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Sri Lanka Easter Bombings Were ‘Retaliation’ For New Zealand Mosque Shootings, Official Says

Blood stains appear on a statue of Jesus Christ after a bomb blast inside a church in Negombo, Sri Lanka, April 21, 2019. (Stringer/Reuters)

A top Sri Lankan official said Tuesday that the rash of bombings that killed more than 300 people in churches and hotels in the nation’s capital on Sunday were intended as “retaliation” for the recent mosque shootings in Christchurch, New Zealand.

“The preliminary investigations have revealed that what happened in Sri Lanka was in retaliation for the attack against Muslims in Christchurch,” state minister of defence Ruwan Wijewardene told parliament. Wijewardene did not explain what led him to that conclusion.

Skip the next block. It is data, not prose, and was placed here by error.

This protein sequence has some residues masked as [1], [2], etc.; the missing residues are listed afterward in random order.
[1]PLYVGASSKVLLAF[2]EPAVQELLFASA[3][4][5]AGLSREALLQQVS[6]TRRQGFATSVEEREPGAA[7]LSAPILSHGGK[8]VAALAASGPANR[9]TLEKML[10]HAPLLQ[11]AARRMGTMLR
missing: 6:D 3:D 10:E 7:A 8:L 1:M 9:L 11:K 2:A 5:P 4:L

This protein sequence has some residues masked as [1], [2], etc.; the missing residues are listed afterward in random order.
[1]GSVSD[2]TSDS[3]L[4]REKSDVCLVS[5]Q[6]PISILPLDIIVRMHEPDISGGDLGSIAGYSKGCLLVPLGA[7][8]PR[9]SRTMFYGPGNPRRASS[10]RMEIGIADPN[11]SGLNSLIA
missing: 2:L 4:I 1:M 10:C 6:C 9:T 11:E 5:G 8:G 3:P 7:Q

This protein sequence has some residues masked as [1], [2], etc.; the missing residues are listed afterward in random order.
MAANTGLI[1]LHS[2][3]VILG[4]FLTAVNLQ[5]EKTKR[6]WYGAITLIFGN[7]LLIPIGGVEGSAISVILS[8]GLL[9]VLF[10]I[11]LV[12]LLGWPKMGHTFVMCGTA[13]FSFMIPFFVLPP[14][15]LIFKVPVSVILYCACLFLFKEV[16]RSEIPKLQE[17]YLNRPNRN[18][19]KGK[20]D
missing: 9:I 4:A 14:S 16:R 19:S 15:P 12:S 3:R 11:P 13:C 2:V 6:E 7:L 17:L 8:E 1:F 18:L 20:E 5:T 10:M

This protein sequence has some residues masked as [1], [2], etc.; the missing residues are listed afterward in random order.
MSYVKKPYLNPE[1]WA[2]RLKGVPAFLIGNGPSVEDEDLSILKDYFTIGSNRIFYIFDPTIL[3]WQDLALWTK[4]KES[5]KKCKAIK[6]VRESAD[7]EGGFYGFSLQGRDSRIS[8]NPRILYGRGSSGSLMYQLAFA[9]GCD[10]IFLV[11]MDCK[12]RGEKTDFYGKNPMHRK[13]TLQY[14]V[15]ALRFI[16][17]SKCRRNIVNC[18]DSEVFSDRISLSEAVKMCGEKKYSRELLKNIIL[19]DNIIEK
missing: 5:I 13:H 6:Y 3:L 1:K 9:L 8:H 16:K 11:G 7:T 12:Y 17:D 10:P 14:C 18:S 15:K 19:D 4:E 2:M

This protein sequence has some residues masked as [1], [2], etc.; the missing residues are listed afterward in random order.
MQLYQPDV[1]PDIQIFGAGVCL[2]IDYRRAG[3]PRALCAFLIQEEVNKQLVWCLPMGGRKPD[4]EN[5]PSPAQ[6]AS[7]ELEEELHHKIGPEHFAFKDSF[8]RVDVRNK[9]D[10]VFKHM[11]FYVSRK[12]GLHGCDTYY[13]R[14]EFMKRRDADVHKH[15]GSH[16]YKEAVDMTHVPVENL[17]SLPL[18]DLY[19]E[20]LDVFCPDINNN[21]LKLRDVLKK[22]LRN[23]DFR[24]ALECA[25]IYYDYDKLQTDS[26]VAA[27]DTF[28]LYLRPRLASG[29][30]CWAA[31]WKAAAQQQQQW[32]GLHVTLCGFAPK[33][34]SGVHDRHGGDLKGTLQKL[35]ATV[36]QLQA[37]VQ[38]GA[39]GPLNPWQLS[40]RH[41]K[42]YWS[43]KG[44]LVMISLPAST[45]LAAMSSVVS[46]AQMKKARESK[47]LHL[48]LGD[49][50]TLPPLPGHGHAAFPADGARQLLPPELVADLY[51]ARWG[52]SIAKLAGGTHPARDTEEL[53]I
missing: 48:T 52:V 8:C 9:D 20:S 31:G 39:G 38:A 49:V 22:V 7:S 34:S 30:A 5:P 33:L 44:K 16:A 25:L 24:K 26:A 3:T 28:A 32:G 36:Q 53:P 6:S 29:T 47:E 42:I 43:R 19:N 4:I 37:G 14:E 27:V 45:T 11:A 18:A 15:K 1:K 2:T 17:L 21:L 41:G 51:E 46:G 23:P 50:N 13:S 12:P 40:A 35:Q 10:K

Fifty people were gunned down at two mosques in Christchurch on March 15 by a white supremacist who live-streamed the massacre online.

321 people were killed and more than 200 were injured in a series of eight bombings that tore through Catholic churches and luxury hotels on Easter morning in the Sri Lankan capital of Colombo.

A local Islamist group, National Thowfeek Jamaath (NTJ), carried out the attack with the help of an “international network” of fellow Islamic terrorists, officials said Monday. The Islamic State also claimed credit for the attack via their propaganda network, Amaq.

The Sri Lankan intelligence services were warned on April 11 that suicide bombers were planning to attack “prominent churches” but failed to take the proper precautions.

 

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